Trial begins for South Korea cloning scientist Joe Shaulis at 2:19 PM ET
[JURIST] South Korean cloning scientist Hwang Woo-Suk [BBC profile] and five colleagues went on trial Tuesday, with prosecutors calling for harsh punishment and defense lawyers responding that criminal penalties are inappropriate for academic fraud. Prosecutors charged [JURIST report] Hwang in May in the Seoul District Court with fraud, embezzlement and violating bioethics laws for his claims that he had produced stem cell lines by cloning human embryos a breakthrough that could lead to therapies for Alzheimer's disease and other now-incurable illnesses. A report [summary] by scientists at Seoul National University discredited Hwang's claims, and the journal Scienceretracted Hwang's articles [statement text] about the research.
Hwang, who is accused of using some 2.8 billion won (2.91 million dollars US) in public money to buy human eggs for his project, has apologized for the false claims but said he was deceived by two subordinates. If convicted, Hwang could be sentenced to up to 10 years in prison for misusing state funds and up to three years for breaking bioethics laws. Reuters has more. Chosun Ilbo has local coverage.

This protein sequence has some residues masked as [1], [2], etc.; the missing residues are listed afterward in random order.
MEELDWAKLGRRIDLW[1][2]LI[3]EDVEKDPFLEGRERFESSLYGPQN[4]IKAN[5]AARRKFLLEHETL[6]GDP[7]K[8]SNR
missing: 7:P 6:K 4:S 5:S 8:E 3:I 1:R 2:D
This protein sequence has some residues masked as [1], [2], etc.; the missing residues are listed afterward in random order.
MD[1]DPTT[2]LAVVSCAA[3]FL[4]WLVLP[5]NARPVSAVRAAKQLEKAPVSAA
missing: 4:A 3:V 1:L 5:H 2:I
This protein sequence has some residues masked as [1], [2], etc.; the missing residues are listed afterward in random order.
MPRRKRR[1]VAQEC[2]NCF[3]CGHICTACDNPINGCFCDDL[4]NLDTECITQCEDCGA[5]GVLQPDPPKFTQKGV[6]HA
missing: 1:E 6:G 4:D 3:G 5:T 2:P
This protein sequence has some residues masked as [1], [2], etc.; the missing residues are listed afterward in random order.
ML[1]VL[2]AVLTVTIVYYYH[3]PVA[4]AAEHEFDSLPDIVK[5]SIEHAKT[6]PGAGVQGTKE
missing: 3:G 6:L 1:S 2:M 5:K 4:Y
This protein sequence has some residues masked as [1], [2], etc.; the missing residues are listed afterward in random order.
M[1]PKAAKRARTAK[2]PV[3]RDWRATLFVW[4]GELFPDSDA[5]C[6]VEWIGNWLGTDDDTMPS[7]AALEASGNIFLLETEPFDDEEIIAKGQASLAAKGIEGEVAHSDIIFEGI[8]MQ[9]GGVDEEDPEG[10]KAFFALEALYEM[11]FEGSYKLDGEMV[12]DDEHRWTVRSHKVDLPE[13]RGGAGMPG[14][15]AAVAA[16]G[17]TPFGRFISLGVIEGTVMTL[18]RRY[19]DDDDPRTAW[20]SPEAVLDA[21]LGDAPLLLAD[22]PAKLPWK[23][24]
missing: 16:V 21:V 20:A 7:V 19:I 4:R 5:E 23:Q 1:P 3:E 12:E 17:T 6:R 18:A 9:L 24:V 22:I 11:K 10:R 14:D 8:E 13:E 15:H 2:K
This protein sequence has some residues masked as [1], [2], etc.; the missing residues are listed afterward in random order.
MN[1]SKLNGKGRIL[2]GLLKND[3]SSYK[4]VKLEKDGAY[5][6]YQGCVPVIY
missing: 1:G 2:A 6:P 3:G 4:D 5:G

Paper Chase is JURIST's real-time legal news service, powered by a team of 30 law student reporters and editors led by law professor Bernard Hibbitts at the University of Pittsburgh School of Law. As an educational service, Paper Chase is dedicated to presenting important legal news and materials rapidly, objectively and intelligibly in an accessible, ad-free format.